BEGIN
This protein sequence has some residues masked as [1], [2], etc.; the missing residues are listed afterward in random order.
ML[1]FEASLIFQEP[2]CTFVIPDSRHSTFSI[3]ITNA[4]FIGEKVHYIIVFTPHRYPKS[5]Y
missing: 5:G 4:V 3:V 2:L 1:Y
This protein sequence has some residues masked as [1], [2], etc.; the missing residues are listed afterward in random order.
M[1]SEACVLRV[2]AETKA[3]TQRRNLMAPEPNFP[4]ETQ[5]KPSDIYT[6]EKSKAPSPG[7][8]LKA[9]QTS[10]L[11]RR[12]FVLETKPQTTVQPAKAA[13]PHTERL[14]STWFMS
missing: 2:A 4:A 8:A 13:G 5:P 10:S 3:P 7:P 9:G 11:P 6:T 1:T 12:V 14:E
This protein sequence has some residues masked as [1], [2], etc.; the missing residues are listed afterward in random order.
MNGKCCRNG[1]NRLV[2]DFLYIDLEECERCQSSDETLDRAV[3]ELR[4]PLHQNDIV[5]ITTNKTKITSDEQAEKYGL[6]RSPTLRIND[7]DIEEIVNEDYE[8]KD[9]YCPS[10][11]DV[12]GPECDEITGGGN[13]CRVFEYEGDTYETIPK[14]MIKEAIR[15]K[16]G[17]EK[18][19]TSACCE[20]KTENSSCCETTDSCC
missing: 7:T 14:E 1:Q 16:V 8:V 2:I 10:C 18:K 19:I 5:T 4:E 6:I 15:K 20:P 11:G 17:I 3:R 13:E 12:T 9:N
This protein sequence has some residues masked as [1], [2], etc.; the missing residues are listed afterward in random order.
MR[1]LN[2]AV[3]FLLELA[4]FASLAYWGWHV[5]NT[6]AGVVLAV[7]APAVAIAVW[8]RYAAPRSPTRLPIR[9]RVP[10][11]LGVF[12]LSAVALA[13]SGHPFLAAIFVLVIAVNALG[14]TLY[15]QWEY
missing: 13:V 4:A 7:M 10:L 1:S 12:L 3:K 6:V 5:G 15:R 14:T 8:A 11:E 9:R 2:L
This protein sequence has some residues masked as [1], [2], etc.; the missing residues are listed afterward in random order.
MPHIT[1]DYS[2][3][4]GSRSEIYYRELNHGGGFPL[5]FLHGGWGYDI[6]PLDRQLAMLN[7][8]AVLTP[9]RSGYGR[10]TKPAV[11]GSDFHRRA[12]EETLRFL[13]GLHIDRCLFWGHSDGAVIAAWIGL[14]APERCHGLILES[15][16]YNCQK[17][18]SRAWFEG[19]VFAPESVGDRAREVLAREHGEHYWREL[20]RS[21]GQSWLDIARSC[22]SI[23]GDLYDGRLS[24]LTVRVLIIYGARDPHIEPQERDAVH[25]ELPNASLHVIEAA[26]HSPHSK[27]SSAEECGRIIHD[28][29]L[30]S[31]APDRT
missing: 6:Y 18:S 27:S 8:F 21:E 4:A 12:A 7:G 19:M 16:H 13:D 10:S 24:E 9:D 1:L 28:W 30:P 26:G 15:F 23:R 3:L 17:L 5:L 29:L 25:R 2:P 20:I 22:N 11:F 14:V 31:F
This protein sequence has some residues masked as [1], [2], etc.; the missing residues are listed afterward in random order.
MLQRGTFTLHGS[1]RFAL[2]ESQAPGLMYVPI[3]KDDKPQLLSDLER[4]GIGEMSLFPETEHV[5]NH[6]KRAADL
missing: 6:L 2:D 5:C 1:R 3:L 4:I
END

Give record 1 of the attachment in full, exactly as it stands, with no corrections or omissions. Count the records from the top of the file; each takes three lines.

This protein sequence has some residues masked as [1], [2], etc.; the missing residues are listed afterward in random order.
ML[1]FEASLIFQEP[2]CTFVIPDSRHSTFSI[3]ITNA[4]FIGEKVHYIIVFTPHRYPKS[5]Y
missing: 5:G 4:V 3:V 2:L 1:Y